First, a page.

Typically for my blog experiences I am directly involved in the activity that is the subject of future writings. This time, my girls participated and I was able to stand back and observe. The Kids Cupcake Camp at the Amelia Island Culinary Academy began outdoors with large letters written on the sidewalk that the kids had to unscramble. “What is that word?” asked Chef Bill as he made his entrance from the building. “Buttercream” his wife said. “That is way too long! I never would have guessed that.” responded Bill. Keep in mind that all of the words were cupcake themed in keeping with the theme of the camp. I immediately jot down in my notebook that word scrambles are not Chef Bill’s strong suit.
As the class began it became increasingly clear where his strong suit does lie-food. He walked the children through rules of the kitchen, carefully explaining ingredients and kitchen gadgets. The cupcakes that the kids would prepare for the class are cream cheese with a buttercream frosting. All made from scratch. He formed the kids into two teams and told them that they could name themselves. The children, a brilliantly creative bunch, settled on the Purple and Blue teams. Chef Bill, mishearing the name of the Purple team (probably because 5 children were shouting at once) thought that they had named themselves Team Hairball. The kids had a good laugh.
I watched as the kids took turns adding the various ingredients, lined cupcake pans, and poured the batter into the pans. Chef Bill then took the cupcakes to the oven to bake. During this break the kids moved into the children’s play area and decorated their very own chef hats with glittery letters, stickers, markers, crayons, and various other creative craft items. Now, I am not sure how well these crazy chef hats would go over in a real kitchen, but they looked fabulous and the kids had a blast. Once the hats were finished, everyone lined up for a field trip to The Patio Place to make crepes.
Let me preface this part by saying that Chef Amy, owner of The Patio Place, is easily one of the coolest people that I have met. We arrived just as she was pulling up to the restaurant for the day and she immediately began engaging the group with more energy than I have on my best days. She handed the kids her bags of groceries to carry in and immediately began preparations for the crepe making. She did have one brief stop to pay the beer distributor making his delivery which she turned into a lesson on the importance of paying bills to keep your business open. Good words Chef. The kids were completely silent with stoic faces during this time, giving me a chuckle, because clearly they were mentally filing away the importance of paying bills for future use at their crepe restaurants.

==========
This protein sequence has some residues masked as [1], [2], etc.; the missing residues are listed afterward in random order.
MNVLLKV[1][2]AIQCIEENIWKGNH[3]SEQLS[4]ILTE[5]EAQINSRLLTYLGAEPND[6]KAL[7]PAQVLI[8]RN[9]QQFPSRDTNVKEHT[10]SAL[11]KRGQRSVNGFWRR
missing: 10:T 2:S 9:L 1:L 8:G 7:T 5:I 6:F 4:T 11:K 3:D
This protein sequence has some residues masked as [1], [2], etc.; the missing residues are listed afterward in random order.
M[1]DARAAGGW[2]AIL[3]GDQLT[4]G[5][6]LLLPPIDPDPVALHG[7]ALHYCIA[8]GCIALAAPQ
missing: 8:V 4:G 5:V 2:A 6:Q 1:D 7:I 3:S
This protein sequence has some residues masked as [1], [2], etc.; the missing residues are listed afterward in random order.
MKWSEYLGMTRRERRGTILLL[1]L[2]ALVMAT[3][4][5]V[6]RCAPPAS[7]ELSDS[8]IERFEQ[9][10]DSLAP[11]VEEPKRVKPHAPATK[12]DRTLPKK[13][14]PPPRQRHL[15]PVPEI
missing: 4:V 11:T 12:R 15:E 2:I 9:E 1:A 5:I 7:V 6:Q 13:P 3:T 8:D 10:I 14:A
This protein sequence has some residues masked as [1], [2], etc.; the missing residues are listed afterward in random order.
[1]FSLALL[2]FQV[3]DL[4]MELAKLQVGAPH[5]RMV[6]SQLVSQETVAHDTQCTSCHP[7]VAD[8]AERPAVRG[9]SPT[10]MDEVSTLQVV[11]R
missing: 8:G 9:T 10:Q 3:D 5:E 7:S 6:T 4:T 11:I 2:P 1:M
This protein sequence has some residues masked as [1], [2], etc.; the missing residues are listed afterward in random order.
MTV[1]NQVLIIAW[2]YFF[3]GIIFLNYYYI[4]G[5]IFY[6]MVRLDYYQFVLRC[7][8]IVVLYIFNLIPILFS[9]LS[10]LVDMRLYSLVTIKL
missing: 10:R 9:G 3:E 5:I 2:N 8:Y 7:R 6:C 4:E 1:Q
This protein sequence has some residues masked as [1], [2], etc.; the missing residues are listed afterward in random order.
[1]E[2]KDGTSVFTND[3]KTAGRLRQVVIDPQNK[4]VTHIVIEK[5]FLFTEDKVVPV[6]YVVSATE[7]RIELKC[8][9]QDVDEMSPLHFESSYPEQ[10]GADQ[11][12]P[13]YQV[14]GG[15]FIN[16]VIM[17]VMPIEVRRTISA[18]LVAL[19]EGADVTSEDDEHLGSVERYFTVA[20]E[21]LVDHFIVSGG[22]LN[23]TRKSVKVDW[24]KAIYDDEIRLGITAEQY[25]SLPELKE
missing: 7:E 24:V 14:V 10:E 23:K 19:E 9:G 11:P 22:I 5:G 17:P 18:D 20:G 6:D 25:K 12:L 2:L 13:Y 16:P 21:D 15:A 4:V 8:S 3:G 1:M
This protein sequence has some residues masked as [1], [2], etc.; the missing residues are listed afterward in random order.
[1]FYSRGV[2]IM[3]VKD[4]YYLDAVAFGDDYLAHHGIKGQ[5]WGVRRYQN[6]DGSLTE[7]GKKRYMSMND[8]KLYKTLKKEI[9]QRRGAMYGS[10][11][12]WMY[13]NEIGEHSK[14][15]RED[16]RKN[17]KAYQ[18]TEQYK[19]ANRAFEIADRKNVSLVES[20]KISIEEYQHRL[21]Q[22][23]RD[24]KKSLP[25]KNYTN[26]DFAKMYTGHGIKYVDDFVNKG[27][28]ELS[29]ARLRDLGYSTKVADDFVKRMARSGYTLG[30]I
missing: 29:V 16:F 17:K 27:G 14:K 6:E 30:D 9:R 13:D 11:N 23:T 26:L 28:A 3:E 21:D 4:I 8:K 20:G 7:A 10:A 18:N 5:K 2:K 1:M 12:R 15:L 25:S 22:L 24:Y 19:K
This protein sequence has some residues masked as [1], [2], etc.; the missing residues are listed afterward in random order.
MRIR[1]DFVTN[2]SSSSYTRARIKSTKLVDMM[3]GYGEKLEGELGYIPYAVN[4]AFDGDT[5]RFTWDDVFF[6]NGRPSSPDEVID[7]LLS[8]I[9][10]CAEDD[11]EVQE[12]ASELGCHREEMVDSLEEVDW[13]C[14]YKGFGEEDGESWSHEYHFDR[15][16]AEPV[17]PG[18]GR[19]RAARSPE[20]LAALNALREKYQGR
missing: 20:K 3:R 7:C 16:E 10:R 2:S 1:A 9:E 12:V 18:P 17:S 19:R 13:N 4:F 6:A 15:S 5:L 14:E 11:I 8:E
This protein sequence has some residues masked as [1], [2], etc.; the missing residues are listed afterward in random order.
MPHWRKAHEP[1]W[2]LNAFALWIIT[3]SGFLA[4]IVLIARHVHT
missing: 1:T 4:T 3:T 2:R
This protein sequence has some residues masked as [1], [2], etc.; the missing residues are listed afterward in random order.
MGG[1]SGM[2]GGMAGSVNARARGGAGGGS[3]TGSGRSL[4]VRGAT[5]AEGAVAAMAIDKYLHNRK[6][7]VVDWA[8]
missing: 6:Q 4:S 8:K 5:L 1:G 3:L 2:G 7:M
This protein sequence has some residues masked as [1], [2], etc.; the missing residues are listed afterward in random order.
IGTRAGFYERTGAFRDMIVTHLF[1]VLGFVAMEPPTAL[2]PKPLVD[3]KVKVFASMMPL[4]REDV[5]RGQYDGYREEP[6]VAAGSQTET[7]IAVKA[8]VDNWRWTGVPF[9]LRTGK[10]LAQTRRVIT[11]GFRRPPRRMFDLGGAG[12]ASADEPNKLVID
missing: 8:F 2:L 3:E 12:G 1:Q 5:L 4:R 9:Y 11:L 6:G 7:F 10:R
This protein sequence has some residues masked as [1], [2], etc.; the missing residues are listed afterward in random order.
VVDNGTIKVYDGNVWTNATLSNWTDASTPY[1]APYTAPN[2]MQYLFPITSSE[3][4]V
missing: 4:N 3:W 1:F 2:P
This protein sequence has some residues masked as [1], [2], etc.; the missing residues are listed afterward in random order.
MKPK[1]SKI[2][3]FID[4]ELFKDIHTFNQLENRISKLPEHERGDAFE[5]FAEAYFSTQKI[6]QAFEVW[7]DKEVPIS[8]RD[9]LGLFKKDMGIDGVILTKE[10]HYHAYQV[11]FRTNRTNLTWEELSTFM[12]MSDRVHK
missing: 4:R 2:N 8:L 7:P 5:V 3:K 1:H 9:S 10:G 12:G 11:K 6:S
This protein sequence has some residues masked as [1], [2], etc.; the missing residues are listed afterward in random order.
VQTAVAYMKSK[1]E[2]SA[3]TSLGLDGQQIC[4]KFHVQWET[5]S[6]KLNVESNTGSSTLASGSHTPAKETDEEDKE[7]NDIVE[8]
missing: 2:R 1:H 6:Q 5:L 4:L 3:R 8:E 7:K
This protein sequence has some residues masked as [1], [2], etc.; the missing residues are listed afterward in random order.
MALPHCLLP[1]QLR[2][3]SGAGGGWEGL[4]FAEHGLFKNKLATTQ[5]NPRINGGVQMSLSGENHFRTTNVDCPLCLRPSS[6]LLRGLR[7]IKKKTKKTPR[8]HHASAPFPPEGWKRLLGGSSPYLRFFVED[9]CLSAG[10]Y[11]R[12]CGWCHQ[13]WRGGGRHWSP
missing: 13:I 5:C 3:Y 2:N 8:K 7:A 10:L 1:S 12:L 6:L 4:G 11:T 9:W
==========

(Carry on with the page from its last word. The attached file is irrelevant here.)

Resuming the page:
I had no idea that so many steps were involved and how much skill is required to make a proper crepe. As we watched from behind the counter, Chef Amy used her magic salts and oil to prepare the crepe griddle. (Side note: I just had to Google “flat pan thing used to make a proper crepe” in order to find the term crepe griddle.) She then added milk to the prepared batter and poured onto the hot stone, flattening in layers with the trowel spreader (Thanks again, Google). The fillings were added and the crepes were served to the kids who all felt that they were superb. The cinnamon sugar crepe was the favorite amongst the group with Nutella coming in at a close second. As we said our good-byes, Chef Amy noted how lovely life would be if we all had the enthusiasm and energy of children. I believe that she does.
We made our way back to the Academy to make frosting and finish the cupcakes. Food coloring was added to the frosting by each child to make whatever color they felt best suited their cupcakes. Both of my girls opted for shades of pink <insert my complete lack of surprise.> The cupcakes were delicious and the kids were thrilled.
The Amelia Island Culinary Acedemy offers a variety of children’s cooking classes as well as classes for adults. I plan to attend the Farmer’s Market Class, offered on Saturday mornings, and including a trip to our local Farmer’s Market. Chef Bill has an extensive culinary resume that includes Johnson and Whales, The Ritz, and teaching culinary students at the Institute in Jacksonville. His passion is slow food and the farm to table movement which, for those who know me, understand the draw. His personality makes the entire experience as he is down to earth, knowledgeable, patient, and quite witty. With a sprinkling of very bad jokes.
I cannot say enough about how wonderful this experience was. Chef Bill and his family are warm people that you not only want to prepare a meal with, but sit down and enjoy your meal with as well. I look forward to attending many more classes. Get more information and see the class schedule at www.ameliacooking.com